A number of small studies and anecdotal tests suggest that cannabidiol oil (CBD) for Parkinson’s may help with some symptoms. However, there is no conclusive research showing the effectiveness of CBD in the treatment of Parkinson’s or its symptoms.
The Parkinson’s Foundation issued a Consensus Statement on the use of medical cannabis for Parkinson’s disease in 2020. Medicinal cannabis includes derivative compounds such as THC and CBD. The statement calls for caution, pointing out possible side effects and stresses the need for further research.
That said, so far the Food and Drug Administration has only approved one CBD-based drug for the treatment of a rare seizure disorder. This approval has increased interest in the use of CBD in the treatment of movement disorders, such as Parkinson’s.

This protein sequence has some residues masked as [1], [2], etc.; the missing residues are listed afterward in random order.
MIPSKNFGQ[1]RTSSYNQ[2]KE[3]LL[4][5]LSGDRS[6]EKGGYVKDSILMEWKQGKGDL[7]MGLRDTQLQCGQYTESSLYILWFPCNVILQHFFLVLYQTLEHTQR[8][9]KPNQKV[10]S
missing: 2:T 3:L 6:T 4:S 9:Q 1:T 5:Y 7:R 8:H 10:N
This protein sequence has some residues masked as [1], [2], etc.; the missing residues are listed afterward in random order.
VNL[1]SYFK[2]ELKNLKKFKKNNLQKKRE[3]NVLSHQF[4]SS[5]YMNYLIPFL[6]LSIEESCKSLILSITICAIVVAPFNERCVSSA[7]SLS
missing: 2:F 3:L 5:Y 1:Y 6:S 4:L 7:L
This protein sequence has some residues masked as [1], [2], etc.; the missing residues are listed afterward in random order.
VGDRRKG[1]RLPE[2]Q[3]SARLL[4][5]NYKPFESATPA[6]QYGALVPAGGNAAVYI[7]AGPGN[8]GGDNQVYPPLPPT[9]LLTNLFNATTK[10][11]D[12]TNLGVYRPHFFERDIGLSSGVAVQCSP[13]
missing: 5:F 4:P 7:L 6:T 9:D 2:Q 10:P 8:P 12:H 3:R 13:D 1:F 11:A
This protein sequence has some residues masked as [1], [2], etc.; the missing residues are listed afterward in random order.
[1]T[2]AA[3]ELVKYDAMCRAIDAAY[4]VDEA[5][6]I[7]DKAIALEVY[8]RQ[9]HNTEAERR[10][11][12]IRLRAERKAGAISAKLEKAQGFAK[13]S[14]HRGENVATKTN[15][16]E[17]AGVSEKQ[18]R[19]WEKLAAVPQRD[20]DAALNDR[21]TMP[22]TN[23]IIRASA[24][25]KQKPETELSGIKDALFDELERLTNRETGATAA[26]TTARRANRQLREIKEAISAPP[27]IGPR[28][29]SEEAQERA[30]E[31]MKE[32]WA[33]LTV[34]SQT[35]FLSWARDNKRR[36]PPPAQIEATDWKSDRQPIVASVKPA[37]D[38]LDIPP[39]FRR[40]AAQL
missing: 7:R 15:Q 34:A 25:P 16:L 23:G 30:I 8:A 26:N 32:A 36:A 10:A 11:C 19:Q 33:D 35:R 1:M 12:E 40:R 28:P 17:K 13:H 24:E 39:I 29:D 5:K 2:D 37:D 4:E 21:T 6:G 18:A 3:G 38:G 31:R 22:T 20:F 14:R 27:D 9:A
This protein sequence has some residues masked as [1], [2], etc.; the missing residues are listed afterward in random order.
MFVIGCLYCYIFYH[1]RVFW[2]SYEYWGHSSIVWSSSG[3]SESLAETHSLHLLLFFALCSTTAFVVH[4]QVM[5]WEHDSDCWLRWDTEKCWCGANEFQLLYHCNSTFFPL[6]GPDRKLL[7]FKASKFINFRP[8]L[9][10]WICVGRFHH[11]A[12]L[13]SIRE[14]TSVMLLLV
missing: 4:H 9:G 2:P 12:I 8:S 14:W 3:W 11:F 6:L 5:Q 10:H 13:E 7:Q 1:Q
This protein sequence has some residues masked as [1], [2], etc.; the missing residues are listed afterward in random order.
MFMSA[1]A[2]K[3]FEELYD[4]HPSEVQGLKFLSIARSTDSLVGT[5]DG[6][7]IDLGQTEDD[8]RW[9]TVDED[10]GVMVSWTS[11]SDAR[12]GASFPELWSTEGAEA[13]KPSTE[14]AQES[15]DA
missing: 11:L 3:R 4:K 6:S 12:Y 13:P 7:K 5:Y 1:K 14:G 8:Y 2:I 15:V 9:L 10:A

Read on for more information on how to use CBD oil for Parkinson’s, including its benefits, risks, and more.
Read more about terminology and other important information about CBD here.
Several studies suggest that there may be some benefits of CBD for Parkinson’s. The problem is that most of these studies are small, low quality or animal studies instead of human studies.
Also, because the FDA does not regulate CBD products, there is no guarantee that the purity of the product will be consistent, making it difficult to get the right dose.
A 2019 article proposes that cannabinoids such as CBD oil may help reduce neurological inflammation, which could treat Parkinson’s. More research is needed to prove this claim.